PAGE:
Robert Hall Business Equipment

Hot desking in the post-pandemic workplace

From open workspaces to closed offices and everything in between, there are dozens of office designs in vogue in today’s workspaces. But as companies explore new workplace strategies as they weigh up how best to bring employees back to the office after Covid-19, many are exploring reconfiguring their workspaces to meet changing employee demands.

As businesses adjust to a post-lockdown world, many are contending with what the implications of continuing remote policies will be on office occupancy rates, in addition to employee needs in the workplace. Recent surveys have shown that employees want to go back to the office for three main reasons: to collaborate with colleagues, to attend in-person meetings and to have a quiet place for individual work.

This has led to some companies taking a fresh look at hot desking, which is a popular workplace practice among co-working providers and serviced offices, for their own dedicated and private offices.

Hot desking explained
Hot desking is a workplace strategy that started in the 1990s that does away with assigned seating for employees and instead offers them the ability to choose where, and how, they work within a given office environment. There’s no ‘fixed seat’ for a person and workers are free to work at any open seat, desk, table or workstation, which offers the flexibility and autonomy to select a dedicated workspace based on the work they’re doing.

Hot desking offers companies one way to reconfigure their workspaces with a focus on collaborative spaces while offering unassigned individual workstations. Businesses can also invest in designing a variety of unique workspaces that range from private rooms to open workstations, social spaces and meeting areas. So an employee who needs a place for focused, individual work can choose to work in a private room or at a desk. Conversely, an employee who needs to collaborate with colleagues can use a meeting room or communal area.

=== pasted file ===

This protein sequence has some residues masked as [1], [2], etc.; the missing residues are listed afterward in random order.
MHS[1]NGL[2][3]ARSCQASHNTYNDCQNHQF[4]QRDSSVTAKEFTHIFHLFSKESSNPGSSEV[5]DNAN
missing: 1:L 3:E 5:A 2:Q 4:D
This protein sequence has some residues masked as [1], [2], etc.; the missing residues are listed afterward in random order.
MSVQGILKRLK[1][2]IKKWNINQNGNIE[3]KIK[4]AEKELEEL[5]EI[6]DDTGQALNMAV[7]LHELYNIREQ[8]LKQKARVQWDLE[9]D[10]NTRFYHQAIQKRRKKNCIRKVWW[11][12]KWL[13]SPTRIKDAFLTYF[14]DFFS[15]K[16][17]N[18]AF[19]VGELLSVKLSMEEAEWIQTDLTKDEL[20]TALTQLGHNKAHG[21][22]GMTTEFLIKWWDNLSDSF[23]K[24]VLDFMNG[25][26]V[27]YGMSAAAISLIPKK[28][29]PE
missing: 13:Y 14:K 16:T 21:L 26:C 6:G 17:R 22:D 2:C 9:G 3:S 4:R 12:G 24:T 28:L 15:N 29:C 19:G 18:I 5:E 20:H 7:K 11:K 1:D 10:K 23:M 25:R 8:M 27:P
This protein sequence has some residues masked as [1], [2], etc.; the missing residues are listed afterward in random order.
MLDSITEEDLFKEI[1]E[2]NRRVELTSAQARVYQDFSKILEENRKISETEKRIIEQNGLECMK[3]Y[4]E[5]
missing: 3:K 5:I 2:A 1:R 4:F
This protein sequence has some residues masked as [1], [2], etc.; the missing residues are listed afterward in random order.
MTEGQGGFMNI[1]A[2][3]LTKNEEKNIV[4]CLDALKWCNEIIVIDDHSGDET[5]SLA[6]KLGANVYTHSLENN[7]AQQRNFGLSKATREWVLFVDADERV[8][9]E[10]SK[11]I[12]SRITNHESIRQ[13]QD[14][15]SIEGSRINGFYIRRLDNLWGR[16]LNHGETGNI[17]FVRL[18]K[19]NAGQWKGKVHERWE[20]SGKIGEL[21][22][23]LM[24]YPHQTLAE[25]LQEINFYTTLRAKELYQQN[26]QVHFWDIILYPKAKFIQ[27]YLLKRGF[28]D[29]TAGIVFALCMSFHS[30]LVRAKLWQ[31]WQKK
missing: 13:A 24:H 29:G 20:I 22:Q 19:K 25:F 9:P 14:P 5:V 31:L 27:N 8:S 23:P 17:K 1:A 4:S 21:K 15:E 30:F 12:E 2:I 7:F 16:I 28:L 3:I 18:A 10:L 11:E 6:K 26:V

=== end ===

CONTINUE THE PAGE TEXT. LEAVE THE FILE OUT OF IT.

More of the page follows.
Pros of hot desks
Hot desking enables employees to choose where and how they work across the office, granting them a level of flexibility and autonomy that doesn’t exist in traditional office settings. It prioritises employee choice whilst at the same time enables companies to make more efficient use of their space offering enough workstations to meet average demand in the office and shed excess working spaces, if the need arises.

The role of the office needs to evolve to favour teamwork over individual work, and hot desking can increase collaboration and productivity. By its very nature, hot desking forces employees to walk around the office to find a workplace, and often ensures they interact with people they might not otherwise connect with. It encourages a creative environment where people get to interact, collaborate and socialise with other teams.

Cons of hot desks
Hot desking works on a first-come, first-served basis which means if you like a particular space then you have to come early to take that seat, or else it might not be available. If improperly implemented, it can lead to employees spending too much time looking for a workspace instead of actually working. Employees could therefore be likely to face difficulties in working well with one another. If the workspaces offered aren’t well designed, lack of privacy can also then become an issue as people don’t get their personal space with lots of activity around them which causes unnecessary distractions and hampers productivity.